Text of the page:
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on the power of showing up

note: I wrote this post in April of 2019 (pre-COVID). It's been sitting in my drafts for quite a while, but I think it's time for it to see the light of day. It's been helpful for me to reread over the past few months, especially as I continue to try to make an effort to write, and I hope it can be helpful to you, too. i got an invite to a writers' group a few months ago, and i had never felt like more of a fraud in my life. it had been months, if not years, since i'd felt like a writer. the proverbial well of words in my heart had dried up, it seemed, and i wasn't sure if it was ever coming back. i agreed to go out of a sense of helplessness—i'd identified as a writer ever since i could remember. if i'm not a writer, who am i?  i told myself that it was important to show up and act like a writer even when i didn't feel like one, because even though i hadn't been writing, i reassured myself, i still was a writer. but sometimes the words f

the lady at the library

So... there I stood, three books in the crook of my arm, and a library card wedged tightly in my other hand. It was time to pick up my holds at the library, and I waited in line so I could check them out. The books in question were The Inheritance by Louisa May Alcott, The Merry Adventures of Robin Hood by Howard Pyle, and Big Fat Paycheck--a script writing book--by Colton Lawrence. But that is not important. What's important is who checked my books out.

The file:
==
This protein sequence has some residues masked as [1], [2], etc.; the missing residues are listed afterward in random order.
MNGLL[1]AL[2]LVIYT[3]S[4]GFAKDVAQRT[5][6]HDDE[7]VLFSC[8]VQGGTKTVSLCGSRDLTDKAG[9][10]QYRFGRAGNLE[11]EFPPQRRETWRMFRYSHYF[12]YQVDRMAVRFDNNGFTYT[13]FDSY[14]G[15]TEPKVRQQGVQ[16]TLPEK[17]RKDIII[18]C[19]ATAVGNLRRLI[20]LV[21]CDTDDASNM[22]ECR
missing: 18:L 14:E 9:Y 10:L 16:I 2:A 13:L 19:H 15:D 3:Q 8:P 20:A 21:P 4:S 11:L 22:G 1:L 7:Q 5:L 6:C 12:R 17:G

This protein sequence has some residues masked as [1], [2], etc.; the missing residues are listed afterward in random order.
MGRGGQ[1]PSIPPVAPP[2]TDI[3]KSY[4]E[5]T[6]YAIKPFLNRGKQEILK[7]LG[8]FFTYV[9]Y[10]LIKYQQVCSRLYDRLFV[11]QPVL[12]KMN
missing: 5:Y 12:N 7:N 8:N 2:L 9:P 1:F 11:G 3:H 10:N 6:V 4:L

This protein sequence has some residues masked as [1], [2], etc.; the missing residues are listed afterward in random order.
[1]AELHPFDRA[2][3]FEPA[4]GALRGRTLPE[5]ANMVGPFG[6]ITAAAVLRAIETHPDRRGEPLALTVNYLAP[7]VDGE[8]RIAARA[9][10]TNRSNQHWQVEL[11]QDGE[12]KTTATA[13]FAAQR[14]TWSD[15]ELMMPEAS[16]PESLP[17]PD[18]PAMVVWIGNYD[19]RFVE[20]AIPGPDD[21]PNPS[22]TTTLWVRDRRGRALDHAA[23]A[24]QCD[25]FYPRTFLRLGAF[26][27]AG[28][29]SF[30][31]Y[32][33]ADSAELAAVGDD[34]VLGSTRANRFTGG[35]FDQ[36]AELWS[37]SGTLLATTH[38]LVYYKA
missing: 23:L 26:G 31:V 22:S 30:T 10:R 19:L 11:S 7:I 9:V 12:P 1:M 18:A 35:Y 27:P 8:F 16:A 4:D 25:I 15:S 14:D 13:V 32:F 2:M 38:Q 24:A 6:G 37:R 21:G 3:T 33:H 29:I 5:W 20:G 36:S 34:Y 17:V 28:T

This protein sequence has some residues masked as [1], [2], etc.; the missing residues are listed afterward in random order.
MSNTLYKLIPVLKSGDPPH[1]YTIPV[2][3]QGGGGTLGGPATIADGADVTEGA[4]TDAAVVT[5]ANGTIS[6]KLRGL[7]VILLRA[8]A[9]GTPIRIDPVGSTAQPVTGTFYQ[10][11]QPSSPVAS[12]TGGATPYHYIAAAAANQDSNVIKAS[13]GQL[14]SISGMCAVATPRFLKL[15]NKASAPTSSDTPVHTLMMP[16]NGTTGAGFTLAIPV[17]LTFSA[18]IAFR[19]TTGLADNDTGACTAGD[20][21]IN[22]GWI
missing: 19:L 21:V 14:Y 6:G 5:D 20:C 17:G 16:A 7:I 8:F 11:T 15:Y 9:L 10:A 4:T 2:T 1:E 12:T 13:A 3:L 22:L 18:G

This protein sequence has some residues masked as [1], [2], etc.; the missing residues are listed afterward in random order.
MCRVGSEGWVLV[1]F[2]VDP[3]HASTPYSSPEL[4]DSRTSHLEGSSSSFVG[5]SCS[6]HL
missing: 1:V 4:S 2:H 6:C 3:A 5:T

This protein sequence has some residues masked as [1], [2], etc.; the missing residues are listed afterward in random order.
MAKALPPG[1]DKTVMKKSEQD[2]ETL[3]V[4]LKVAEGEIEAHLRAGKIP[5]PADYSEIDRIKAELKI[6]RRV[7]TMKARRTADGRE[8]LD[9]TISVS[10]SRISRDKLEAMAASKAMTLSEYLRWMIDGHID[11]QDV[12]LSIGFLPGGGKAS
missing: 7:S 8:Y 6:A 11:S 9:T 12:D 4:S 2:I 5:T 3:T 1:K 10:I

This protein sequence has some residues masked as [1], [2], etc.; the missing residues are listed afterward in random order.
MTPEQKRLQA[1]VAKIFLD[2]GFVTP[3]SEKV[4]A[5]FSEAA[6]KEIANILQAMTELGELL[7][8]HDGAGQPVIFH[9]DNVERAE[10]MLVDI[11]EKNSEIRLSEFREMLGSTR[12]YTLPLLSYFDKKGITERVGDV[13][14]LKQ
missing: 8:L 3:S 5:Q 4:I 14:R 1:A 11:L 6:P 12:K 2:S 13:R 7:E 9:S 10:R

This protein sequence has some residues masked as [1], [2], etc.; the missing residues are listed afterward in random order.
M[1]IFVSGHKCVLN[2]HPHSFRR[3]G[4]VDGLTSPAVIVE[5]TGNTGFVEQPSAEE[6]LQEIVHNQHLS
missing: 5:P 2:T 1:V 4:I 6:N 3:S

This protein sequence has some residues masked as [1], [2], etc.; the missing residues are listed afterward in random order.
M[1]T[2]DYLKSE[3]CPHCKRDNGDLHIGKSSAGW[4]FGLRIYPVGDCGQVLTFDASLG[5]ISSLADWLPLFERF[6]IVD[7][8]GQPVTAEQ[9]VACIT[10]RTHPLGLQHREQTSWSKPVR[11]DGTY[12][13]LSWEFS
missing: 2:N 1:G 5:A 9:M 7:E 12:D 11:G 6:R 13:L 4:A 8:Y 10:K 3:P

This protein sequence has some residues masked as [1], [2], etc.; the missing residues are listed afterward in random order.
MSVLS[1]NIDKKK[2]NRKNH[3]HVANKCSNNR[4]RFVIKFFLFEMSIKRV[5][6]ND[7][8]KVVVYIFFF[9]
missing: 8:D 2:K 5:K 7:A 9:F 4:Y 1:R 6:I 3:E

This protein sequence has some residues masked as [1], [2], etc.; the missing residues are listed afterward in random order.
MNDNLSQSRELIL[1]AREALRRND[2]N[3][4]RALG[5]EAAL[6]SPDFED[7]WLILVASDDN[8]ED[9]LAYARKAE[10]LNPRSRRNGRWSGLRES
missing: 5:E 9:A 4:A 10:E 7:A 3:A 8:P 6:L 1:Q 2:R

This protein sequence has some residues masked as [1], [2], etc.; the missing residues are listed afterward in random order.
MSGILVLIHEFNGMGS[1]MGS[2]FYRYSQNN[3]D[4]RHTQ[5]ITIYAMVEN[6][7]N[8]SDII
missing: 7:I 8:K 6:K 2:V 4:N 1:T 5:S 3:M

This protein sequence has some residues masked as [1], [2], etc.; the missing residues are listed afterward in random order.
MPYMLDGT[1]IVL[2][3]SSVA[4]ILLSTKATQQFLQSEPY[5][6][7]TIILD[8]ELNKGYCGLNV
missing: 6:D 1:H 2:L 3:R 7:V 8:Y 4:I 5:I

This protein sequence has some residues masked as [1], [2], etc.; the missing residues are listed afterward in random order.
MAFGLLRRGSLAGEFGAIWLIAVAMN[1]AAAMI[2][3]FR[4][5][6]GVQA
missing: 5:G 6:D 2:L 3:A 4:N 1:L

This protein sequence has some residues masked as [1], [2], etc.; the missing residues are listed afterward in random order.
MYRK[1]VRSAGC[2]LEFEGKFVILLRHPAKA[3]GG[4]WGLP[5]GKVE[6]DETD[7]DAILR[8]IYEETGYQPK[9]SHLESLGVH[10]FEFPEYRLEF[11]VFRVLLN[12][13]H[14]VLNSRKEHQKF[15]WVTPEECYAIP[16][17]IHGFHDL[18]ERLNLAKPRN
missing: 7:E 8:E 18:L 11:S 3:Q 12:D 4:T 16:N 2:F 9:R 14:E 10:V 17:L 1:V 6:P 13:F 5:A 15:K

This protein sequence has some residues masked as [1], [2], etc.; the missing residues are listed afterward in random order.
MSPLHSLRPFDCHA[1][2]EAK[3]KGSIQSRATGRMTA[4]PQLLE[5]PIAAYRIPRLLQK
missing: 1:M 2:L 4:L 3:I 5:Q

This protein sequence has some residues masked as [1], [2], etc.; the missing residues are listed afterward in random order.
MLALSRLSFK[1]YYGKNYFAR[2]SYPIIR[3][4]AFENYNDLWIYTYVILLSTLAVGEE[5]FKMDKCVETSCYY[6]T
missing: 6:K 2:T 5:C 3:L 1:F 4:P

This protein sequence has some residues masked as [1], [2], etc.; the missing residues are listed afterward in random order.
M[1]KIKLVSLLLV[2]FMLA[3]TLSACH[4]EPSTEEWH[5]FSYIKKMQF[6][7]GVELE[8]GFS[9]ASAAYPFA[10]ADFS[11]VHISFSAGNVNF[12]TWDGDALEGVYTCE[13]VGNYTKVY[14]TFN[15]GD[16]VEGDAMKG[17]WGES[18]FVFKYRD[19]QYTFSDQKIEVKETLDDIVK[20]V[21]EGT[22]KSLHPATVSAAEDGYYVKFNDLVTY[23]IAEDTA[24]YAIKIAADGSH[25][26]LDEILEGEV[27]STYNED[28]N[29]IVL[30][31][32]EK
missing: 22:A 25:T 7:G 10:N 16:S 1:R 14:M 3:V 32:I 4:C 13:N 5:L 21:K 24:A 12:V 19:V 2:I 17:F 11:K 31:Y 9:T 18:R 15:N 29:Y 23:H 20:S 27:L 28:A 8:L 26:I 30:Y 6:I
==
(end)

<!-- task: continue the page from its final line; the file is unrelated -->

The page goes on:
If you know me (which I hope you do), you'll probably have noticed that I take an interest in the unusual. I notice nearly everything, even the unnecessary or mundane. So it isn't surprising that I was standing in the library on this particular day wondering which of the three librarians would check my books out for me. I seemed to notice one more than the others, and was pleasantly surprised when she called the next person up to the front. The next person, was, of course, me.

Again, if you know me (which I hope you do), you'll probably definitely have noticed that I am rather very shy. So it struck a little lot of terror into my heart when I heard a quiet voice whisper in my heart, You will share Me with her today.

"What, God? No! You know I've never led anyone to Christ! Much less some random librarian that I don't even know. I can't believe you're asking me to do this," I protested. (Honestly. That is more or less what I said.)

Okay, don't freak out. Just ask her how she is.

I can do that, I decided. I stepped up to the counter and set my books down.

"How has your day gone so far?" I asked, smiling as warmly as I could.

"Good, good," she responded genuinely, her eyes smiling. "How are you?"

"I'm okay," I responded.

"Great. These books are due on January 20th."

God, how am I supposed to lead her to Christ when she's handing me my receipt? I questioned.

You did share Me with her, He said.

It was only when I walked out that I understood. I had shared Christ with the librarian just by noticing her, and by attempting to brighten her day. Suddenly my favorite quote took on a whole new meaning:

“Preach the gospel always – and if necessary, use words.”


We are always sharing our faith, whether we realize it or not.





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